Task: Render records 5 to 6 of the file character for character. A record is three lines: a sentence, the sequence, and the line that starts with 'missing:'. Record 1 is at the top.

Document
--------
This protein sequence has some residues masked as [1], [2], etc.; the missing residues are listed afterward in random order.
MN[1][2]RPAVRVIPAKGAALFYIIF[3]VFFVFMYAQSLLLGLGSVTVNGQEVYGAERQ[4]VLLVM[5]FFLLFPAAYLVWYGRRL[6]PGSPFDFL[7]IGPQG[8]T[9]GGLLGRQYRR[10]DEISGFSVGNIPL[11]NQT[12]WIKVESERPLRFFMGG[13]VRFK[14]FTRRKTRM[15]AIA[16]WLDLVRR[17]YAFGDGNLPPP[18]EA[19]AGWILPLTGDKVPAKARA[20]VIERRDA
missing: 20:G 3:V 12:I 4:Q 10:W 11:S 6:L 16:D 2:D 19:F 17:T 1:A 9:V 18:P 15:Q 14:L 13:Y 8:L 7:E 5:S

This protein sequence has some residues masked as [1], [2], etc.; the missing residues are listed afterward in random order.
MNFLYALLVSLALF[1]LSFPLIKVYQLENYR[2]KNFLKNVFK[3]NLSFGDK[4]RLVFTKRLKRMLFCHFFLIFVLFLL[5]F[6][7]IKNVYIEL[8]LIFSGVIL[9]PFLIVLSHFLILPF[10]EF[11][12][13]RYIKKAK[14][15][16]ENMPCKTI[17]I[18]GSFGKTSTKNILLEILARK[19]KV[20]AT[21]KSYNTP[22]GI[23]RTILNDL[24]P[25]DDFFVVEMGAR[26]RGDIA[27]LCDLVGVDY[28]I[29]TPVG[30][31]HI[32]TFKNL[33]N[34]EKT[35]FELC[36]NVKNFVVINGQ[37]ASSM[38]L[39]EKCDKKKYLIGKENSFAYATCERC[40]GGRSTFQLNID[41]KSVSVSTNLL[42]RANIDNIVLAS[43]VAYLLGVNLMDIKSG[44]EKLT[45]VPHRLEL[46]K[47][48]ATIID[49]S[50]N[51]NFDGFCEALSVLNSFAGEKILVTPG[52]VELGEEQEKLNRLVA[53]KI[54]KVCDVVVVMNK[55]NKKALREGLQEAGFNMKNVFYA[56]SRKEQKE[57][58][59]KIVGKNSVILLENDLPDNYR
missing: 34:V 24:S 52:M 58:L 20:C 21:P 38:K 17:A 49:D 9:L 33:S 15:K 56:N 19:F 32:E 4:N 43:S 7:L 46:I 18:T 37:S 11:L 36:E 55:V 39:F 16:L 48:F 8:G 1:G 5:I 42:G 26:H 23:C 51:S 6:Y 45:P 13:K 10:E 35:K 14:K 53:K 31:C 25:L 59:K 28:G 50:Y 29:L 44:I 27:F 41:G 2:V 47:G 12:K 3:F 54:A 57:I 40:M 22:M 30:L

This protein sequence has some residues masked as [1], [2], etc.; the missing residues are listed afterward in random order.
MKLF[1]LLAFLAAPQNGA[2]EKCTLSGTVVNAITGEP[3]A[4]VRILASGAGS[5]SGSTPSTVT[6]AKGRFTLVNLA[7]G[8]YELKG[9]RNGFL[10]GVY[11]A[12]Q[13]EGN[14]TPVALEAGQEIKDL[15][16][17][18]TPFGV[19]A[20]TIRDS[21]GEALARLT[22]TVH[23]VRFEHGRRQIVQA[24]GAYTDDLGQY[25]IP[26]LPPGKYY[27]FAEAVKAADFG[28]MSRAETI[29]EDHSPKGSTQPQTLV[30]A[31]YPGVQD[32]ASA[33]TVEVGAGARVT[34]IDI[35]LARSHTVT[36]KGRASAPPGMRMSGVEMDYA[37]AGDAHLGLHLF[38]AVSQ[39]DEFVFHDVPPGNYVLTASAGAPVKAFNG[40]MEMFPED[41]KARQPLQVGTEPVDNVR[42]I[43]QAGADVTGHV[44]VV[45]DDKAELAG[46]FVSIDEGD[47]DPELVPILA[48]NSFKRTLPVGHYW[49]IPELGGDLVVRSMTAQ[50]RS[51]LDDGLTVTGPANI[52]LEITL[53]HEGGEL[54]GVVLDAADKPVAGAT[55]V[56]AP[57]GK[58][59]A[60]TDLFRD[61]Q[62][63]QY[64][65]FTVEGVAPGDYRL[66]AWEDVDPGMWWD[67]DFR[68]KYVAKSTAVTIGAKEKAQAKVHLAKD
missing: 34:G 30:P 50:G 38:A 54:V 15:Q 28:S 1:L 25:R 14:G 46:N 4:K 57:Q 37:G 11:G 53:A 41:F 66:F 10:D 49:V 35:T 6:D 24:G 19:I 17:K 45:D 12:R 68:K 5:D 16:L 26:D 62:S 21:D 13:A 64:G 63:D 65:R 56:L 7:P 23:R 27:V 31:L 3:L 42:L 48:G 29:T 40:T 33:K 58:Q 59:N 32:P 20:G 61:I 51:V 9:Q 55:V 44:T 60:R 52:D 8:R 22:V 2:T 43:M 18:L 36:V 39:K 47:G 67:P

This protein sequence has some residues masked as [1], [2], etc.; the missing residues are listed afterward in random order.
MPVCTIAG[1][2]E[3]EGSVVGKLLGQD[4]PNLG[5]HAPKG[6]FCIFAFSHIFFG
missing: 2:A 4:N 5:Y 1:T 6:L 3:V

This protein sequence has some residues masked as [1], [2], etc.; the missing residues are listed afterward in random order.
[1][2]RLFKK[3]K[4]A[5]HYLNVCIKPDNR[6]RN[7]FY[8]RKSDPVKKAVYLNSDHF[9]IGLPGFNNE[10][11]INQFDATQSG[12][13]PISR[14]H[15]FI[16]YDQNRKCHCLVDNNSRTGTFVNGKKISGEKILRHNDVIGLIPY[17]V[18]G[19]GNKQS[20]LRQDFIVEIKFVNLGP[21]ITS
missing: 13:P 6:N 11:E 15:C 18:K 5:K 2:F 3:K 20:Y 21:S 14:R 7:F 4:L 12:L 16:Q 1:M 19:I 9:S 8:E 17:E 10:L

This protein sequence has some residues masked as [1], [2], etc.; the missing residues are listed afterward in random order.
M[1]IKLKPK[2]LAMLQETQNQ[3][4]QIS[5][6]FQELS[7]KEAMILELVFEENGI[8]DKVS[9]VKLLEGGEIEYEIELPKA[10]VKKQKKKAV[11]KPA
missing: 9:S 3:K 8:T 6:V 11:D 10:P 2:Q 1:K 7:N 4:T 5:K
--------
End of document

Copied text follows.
This protein sequence has some residues masked as [1], [2], etc.; the missing residues are listed afterward in random order.
[1][2]RLFKK[3]K[4]A[5]HYLNVCIKPDNR[6]RN[7]FY[8]RKSDPVKKAVYLNSDHF[9]IGLPGFNNE[10][11]INQFDATQSG[12][13]PISR[14]H[15]FI[16]YDQNRKCHCLVDNNSRTGTFVNGKKISGEKILRHNDVIGLIPY[17]V[18]G[19]GNKQS[20]LRQDFIVEIKFVNLGP[21]ITS
missing: 13:P 6:N 11:E 15:C 18:K 5:K 2:F 3:K 20:Y 21:S 14:R 7:F 4:L 12:L 16:Q 1:M 19:I 9:S 8:E 17:E 10:L

This protein sequence has some residues masked as [1], [2], etc.; the missing residues are listed afterward in random order.
M[1]IKLKPK[2]LAMLQETQNQ[3][4]QIS[5][6]FQELS[7]KEAMILELVFEENGI[8]DKVS[9]VKLLEGGEIEYEIELPKA[10]VKKQKKKAV[11]KPA
missing: 9:S 3:K 8:T 6:V 11:D 10:P 2:Q 1:K 7:N 4:T 5:K